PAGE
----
A Day in the Real Lives of Angels | John Anstie

Not so very long ago, when I was fit 
as a butcher’s dog, what seems like
a time warp passing across the Milky Way 
when the seeds of our downfall were sown 
in a way that’s beyond comprehension, 
there grew a progenitor, an apocalyptic 
but as yet unknown force, more powerful 
than anything we knew, to which we 
could never yield, because we had 
no choice, like war, but without plans.

The victims are dazed, half conscious, 
half alive, inflamed and drowning in 
black water, systems fractured, powered off 
including ordnance, a military defensive 
without armour, damage limitation for 
lost causes, no time to bury their dead 
the wives and mothers, sons and daughters 
husbands, fathers, family and friends 
left out in the cold. No touching of hands 
bereavement on hold, for some other time
another world, some other parallel existence. 

As if in that other unreachable, longed for 
place of sanctuary and rest, Elysian Fields 
where angels dare with mercy’s offered
by saints with greatest care, unprotected 
in spite of fallible humanity, disregarding 
concern for their own… 

This is what they came to do. Isn’t it true 
they save lives, these compassionate heroes
these very normal, extraordinarily ordinary 
supernaturally humane people, who walk 
among us, the ordinary, extraordinarily lucky 
human beings. Do we truly deserve them? 
From time to time, we show appreciation 
for their dedication as they run between 
the cracks and the faults in our lives. 

But we rarely see behind their professional 
masks, the anxieties, the personal struggles, 
the humanity that exudes from every pore 
even when you look them straight in their eyes 
in the line of fire, they prepare a family for 
the inevitable, another ending too close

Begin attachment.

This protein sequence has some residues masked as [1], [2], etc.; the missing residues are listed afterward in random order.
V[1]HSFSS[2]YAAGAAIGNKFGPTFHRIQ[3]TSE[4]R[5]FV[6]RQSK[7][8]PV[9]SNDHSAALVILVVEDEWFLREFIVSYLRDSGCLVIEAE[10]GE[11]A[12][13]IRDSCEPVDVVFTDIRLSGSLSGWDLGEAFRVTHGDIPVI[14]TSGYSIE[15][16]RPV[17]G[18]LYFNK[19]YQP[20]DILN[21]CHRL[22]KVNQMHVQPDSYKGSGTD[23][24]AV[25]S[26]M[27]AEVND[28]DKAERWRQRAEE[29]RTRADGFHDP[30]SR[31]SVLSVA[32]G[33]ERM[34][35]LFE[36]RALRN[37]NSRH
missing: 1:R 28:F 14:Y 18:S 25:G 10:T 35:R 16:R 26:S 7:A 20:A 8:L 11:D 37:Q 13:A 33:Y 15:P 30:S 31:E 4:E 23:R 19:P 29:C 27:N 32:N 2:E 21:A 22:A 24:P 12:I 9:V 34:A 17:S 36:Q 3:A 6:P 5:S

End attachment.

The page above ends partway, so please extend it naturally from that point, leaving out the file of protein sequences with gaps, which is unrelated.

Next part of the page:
to the last. Overwhelmed by new beginnings 
and more bad NEWS…

The truth that is too sanitised for consumption 
in our comfy armchair homes, we only want 
to hear not this; not what we truly need to know. 
But how else will we comprehend an urgent need 
To cry. To lobby. To action. To shout from the hilltop 
To understand. To march and never give up 
lighting the fire and fighting the liar in the dock 
fighting for the right to life, the right to social justice 
not the right to exploit for greed, for enrichment 
for personal gain, or rebel against natural wisdom 
and science, or assert a semblance of civil rights. 

Civil Rights for whom? 

Whose pain and suffering will this alleviate?  
How much will those angels and saints endure? 
Facing an onslaught of mind-numbing ignorance, 
whilst facing their own demise? How long for those 
who mourn, to rise and grieve for the final tingling 
touch of a hand? For their spring, barely sprung 
their lives just begun, not yet able to understand 
what they are losing ... and the angels chose to care. 

A haunting echo of children singing, somewhere 
across the playground, somewhere across the universe, 
somehow you feel an unexpected swelling in the depths
of your throat that caught you by surprise, unaware.

How dare their sweetest innocence awaken this grief 
inside, a fear of Armageddon, after a daylong toll of death 
you were at your most vulnerable, you were least prepared 
least able to hold it all inside. Your defences were down.

There is no denying this feeling, when all is said and done.
From out of the mouths of children, who opened your eyes 
to coming home, to reconciliation, to finding your love
came your most important gift of all … your own truth. 

This piece of writing is based on a sort of interview style conversation with a friend, a Consultant in Respiratory Medicine, who has been at the front line of the Covid-19 pandemic since it started. I am very grateful to her that she participated willingly, at times almost as if she was glad of an opportunity to talk about what she has been  through with someone outside of the medical establishment, outside of the claustrophobic bubble that has constricted her life for so long, but to which she has dedicated herself with unquestioning professionalism. One very remarkable and courageous woman.


©2021 John Anstie
All rights reserved

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